Abdominal Pain Secondary to… Lots of Foreign Bodies 11/6/2018

Our doctor-in-training, Jacqueline, presented a case of a 46yo man with a complicated abdominal surgical history, as well as schizophrenia, who presents with acute onset vague abdominal pain. He could not provide any remarkable history (other than abd pain and losing a bag of coins), and his exam was otherwise benign except for mild diffused abdominal pain…

The mystery was resolved on a radiography.

Picture1


Foreign Body Ingestion

Epidemiology

  • Mostly in kids, peaks 1-2 years of age
  • Adults: Typically, accidental (95% of cases) usually related to fish, chicken bones, or toothpicks. More common in older adults, pts with mental illnesses, intoxicated, or inmates (drug trafficking, packers vs stuffers).
  • Most frequent cause of esophageal obstruction = food bolus on existing stricture

Presentation

  • Asymptomatic
  • Stridor/airway compromise/aspiration
  • Chest pain/abdominal pain
  • Fever, shock (perforation)
  • Hemoptysis, hematemesis

Diagnosis

  • Imaging, clinical history

Management:

  • Will depend on stability, the location, nature of the objects ingested, and progression.
  • Expectant management for most blunt objects, ~ 70-80% of objects will pass by day 4. Consider surgical/endoscopic intervention if failure to progress

Battery

  • Presentation
    • Local necrosis secondary to pressure, electrical current, or caustic chemicals.
    • Ulceration can occur within 2-4 hours
    • Perforation can be seen as early as 4-8 hours
    • VERY IMPORTANT to distinguish between coin batteries (thicker, concentric circles) vs coins (thinner, confluent)!
    • Picture2.jpg
  • Complications
    • Vocal cord paralysis, esophageal perf, stricture, tracheal/esophageal fistula, aspiration pneumonia, mediastinitis, erosions into arteries, gastric hemorrhage, intestinal perf
  • Management
    • Esophagus: Emergent removal
    • Beyond esophagus: Depends, most (89%) will pass within 7 days
      • Surgical/Endoscopic option: consider if co-ingestion of magnets, or if remained in stomach for more than 48 hours.
      • GI symptoms
    • Cylindrical batteries: Relatively harmless and usually pass through GI tract without issues, but if stuck in stomach or esophagus, endoscopic removal is recommended

Magnets

  • Presentation
    • Fistula, perforation, volvulus, obstruction, localized necrosis (pressure)
    • Higher chance of complications if multiple magnets and/or metallic objects were ingested.
    • Can react with metal external of the body and cause injury
  • Complications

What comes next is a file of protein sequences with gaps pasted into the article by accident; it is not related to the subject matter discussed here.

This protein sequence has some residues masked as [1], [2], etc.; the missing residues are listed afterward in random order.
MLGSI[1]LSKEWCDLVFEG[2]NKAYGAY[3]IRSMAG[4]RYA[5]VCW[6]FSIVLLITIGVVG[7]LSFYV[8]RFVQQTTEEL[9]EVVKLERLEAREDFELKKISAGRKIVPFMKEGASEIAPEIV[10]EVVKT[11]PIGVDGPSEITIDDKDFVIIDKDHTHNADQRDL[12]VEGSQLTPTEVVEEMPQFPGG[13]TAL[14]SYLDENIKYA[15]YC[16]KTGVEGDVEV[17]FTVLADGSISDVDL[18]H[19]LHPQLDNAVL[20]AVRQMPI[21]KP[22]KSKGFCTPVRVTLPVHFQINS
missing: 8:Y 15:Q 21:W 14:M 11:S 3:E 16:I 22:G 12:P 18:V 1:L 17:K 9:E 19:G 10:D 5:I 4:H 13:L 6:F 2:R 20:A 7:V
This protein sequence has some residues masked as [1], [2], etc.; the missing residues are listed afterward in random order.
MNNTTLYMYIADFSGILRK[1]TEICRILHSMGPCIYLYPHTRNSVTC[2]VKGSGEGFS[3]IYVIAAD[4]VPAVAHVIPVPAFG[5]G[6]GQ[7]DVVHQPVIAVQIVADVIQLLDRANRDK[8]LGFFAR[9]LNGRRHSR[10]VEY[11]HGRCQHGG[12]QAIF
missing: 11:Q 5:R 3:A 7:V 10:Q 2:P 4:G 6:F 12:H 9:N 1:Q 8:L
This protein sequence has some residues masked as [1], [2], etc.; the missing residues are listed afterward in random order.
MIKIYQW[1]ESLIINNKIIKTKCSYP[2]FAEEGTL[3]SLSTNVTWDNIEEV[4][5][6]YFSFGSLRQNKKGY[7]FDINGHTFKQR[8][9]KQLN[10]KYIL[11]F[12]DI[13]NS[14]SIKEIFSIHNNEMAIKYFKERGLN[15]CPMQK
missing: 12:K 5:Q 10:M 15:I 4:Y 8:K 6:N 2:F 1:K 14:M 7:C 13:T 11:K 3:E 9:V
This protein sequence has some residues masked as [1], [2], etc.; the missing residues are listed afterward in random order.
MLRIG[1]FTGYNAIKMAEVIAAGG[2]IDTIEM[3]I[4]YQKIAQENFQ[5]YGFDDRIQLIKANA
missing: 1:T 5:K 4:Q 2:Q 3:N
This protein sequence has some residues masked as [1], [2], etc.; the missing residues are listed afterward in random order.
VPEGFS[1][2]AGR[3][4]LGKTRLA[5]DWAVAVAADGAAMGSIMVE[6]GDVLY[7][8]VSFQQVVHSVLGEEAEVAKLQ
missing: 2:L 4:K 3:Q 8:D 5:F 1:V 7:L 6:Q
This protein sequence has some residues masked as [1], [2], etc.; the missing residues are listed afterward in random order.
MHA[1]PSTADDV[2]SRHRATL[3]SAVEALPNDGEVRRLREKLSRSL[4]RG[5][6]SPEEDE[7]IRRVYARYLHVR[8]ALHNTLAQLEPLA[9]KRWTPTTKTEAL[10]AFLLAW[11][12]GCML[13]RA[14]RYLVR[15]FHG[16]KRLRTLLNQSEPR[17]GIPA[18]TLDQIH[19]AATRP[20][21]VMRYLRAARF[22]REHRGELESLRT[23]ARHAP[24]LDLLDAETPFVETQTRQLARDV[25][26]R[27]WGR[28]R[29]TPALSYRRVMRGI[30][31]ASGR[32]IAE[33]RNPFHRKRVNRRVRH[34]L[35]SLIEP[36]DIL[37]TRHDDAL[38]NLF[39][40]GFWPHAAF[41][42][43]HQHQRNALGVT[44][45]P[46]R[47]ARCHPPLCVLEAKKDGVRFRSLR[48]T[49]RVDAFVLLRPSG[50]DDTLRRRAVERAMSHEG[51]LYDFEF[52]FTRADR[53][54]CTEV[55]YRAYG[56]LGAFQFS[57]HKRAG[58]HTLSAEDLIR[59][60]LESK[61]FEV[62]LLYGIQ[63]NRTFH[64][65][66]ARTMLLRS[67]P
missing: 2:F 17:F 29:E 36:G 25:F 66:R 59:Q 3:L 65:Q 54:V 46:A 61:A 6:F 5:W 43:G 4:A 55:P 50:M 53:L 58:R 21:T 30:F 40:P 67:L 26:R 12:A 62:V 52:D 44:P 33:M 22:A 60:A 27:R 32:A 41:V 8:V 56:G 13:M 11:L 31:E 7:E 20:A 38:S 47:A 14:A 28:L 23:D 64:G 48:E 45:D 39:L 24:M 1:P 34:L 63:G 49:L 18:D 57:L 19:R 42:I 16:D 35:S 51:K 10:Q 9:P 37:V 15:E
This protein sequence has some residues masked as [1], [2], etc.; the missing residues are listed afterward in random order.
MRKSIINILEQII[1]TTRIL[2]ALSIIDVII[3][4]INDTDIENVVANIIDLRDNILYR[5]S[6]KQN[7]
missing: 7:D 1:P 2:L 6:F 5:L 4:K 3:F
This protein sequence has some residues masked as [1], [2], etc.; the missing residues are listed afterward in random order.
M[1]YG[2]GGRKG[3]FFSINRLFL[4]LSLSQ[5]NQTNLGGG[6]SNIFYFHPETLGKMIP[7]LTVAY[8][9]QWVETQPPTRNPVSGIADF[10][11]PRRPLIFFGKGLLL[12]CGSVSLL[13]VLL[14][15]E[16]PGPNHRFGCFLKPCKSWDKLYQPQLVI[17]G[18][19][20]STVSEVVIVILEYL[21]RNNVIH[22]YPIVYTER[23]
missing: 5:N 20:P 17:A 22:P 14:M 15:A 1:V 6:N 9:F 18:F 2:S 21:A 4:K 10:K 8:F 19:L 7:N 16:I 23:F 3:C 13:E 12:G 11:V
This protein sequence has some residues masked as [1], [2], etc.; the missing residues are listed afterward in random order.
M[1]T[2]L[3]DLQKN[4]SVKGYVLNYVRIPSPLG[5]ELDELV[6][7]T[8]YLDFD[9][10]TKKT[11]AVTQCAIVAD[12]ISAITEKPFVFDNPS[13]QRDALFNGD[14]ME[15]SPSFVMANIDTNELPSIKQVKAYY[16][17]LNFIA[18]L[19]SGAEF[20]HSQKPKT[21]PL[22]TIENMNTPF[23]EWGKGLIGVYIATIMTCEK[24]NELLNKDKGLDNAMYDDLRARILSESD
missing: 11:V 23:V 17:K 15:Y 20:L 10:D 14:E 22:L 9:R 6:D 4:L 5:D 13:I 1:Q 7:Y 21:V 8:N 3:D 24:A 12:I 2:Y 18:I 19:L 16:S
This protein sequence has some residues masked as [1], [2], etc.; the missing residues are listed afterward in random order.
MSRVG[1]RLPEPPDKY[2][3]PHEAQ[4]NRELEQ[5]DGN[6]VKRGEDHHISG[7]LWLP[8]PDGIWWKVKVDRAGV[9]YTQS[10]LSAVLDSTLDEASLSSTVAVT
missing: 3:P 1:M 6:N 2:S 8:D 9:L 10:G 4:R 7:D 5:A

• Localized bowel necrosis, obstruction
  • Management
    • Prompt removal endoscopically if in esophagus or stomach.
    • Beyond stomach: Surgery if symptomatic or failure to progress
    • Single magnet: Expectant management, serial XR, monitor progress, don’t be around anything ferromagnetic

Sharp

  • Presentation
    • High risk of perforation/injury if in esophagus, medical emergency
  • Complications
    • Esophageal perforation
    • Intestinal perforation
  • Management
    • Immediately endoscopic removal if in esophagus
    • Beyond:
      • Stomach/proximal duodenum: still consider urgent endoscopic removal, complication risk varies from as low as 10% to 40%
      • Beyond and failure to progress: Surgical intervention recommended.

Packers vs Stuffers

  • Packers: Carefully PACKING illicit substances into packages, lower chance of leakage (image adapted from Vectortoons.com)
    • Picture3.png
  • Stuffers: Hastily STUFFING illicit substances to hide evidence from law enforcement (image adapted from Family Guy), higher chance of content leakage.
    • Picture4
  • Management:
    • Decontamination:
      • Packers: Whole-bowel irrigation safe and feasible
      • Stuffers: Controversial
    • Symptomatic:
      • Opioid (CNS depression, hypoventilation, pinpoint pupils): IV Naloxone 0.05 in nonapneic patients, 0.2 – 1mg in apneic patients. Larger doses may be required if pt ingested a large amount of heroin.
      • Sympathomimetic (agitation, hypertension, hyperthermia): Symptomatic management, airway monitoring, temperature control. AVOID pure beta blockers. Can consider GI decontamination but consult Poison Control.

If suspecting ingestion of potentially toxic substance, don’t hesitate to call Poison Control!

Picture5

 

 

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